Funding for a new diagnostic test for bovine tuberculosis in cattle that will be simpler and more cost-effective for regulatory agencies to administer was announced Tuesday by Agriculture Minister Gerry Ritz.
Nearly $320,000 has been set aside through the Canadian Agricultural Adaptation Program (CAAP) to help the Canadian Cattlemen’s Association evaluate alternative bovine TB tests that are expected to be more reliable and cost-effective than the current tuberculin skin test.
“We continue to invest in finding new and cost-effective screening tests to detect animal diseases,” Ritz said at the CCA’s annual fall picnic on Parliament Hill, an annual gathering of beef producers from across the country.
“The faster we can pinpoint disease, the shorter the downtime for our hardworking cattle producers and the sooner they can get their businesses back up and running.”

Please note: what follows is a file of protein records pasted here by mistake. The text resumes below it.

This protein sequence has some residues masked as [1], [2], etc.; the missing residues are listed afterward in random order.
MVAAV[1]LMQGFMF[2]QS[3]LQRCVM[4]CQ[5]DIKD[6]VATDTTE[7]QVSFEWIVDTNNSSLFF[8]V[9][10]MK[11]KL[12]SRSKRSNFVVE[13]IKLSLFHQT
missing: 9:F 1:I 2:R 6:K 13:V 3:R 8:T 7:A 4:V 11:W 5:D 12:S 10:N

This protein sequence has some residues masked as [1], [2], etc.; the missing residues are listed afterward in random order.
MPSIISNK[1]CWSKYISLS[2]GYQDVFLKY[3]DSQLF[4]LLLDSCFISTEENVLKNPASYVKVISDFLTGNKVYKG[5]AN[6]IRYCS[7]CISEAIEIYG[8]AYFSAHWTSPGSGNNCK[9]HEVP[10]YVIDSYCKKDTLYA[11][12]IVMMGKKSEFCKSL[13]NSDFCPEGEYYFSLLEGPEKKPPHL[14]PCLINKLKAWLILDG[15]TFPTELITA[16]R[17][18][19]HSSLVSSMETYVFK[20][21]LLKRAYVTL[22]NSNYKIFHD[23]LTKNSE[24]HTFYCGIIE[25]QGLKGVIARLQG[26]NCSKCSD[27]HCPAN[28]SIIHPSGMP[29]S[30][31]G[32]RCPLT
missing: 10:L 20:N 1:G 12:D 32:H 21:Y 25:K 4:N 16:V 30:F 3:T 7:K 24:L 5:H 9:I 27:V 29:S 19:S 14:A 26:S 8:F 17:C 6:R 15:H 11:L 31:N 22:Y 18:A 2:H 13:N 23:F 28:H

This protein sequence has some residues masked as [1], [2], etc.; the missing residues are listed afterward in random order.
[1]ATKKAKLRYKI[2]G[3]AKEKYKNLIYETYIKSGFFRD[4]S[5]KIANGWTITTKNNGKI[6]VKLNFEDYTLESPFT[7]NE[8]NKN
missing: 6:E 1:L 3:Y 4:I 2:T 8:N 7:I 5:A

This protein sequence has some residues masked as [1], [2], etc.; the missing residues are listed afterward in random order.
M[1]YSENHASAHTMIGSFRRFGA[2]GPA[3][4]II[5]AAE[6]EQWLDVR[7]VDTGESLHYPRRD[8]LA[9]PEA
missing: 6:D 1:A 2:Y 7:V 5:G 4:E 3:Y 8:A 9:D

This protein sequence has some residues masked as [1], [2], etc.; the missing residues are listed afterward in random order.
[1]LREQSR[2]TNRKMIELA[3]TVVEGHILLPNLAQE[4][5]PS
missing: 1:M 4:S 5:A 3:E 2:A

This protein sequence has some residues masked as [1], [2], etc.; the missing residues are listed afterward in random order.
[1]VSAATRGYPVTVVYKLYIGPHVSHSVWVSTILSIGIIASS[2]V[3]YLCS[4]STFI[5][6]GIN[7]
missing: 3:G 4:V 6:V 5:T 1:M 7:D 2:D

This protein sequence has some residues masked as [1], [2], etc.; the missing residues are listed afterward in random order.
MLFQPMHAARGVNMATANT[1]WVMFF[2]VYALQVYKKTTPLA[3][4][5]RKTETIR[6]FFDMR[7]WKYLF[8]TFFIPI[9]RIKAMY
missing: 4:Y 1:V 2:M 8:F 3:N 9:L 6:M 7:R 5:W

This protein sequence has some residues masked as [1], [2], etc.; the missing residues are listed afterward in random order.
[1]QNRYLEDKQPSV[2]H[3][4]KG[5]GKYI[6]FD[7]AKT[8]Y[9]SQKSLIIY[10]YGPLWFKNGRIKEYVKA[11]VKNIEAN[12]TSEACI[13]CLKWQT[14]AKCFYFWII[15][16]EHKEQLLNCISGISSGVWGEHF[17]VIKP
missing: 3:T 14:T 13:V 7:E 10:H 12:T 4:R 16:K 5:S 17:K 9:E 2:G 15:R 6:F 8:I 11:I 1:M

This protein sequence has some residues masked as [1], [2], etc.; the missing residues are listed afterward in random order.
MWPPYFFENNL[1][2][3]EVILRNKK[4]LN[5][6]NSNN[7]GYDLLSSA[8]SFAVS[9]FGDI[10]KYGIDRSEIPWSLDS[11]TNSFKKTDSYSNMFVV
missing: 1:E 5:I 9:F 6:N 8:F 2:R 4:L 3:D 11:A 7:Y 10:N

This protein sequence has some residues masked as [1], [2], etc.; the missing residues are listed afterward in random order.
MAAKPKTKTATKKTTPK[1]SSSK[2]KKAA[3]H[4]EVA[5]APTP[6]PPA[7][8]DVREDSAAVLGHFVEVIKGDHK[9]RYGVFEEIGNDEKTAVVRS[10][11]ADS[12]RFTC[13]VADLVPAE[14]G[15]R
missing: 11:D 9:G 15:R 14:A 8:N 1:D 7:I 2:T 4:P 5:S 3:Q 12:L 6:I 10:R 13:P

The CCA, in a separate release, said the funding will assist the Beef Cattle Research Council-led project to evaluate commercial tests for bovine TB developed by diagnostic companies, and identify those tests that provide a rapid, reliable and accurate diagnosis.
The CCA is to work with regulatory agencies such as the Canadian Food Inspection Agency and the U.S. Department of Agriculture to design and provide input to the evaluation study.
If successful, the study will identify one or a combination of tests that will be less cumbersome and less expensive for regulatory agencies to administer.
“Having a rapid, simple and inexpensive blood test that can detect bovine TB in cattle will help to achieve the final eradication of this insidious disease sooner than is possible with existing tools,” CCA president Travis Toews said in the government’s release.
CAAP, which ends in 2014, is a five-year, $163-million initiative meant to help the Canadian agricultural sector adapt and remain competitive.
— Daniel Winters is a reporter with the Manitoba Co-operator near Oak Lake, Man.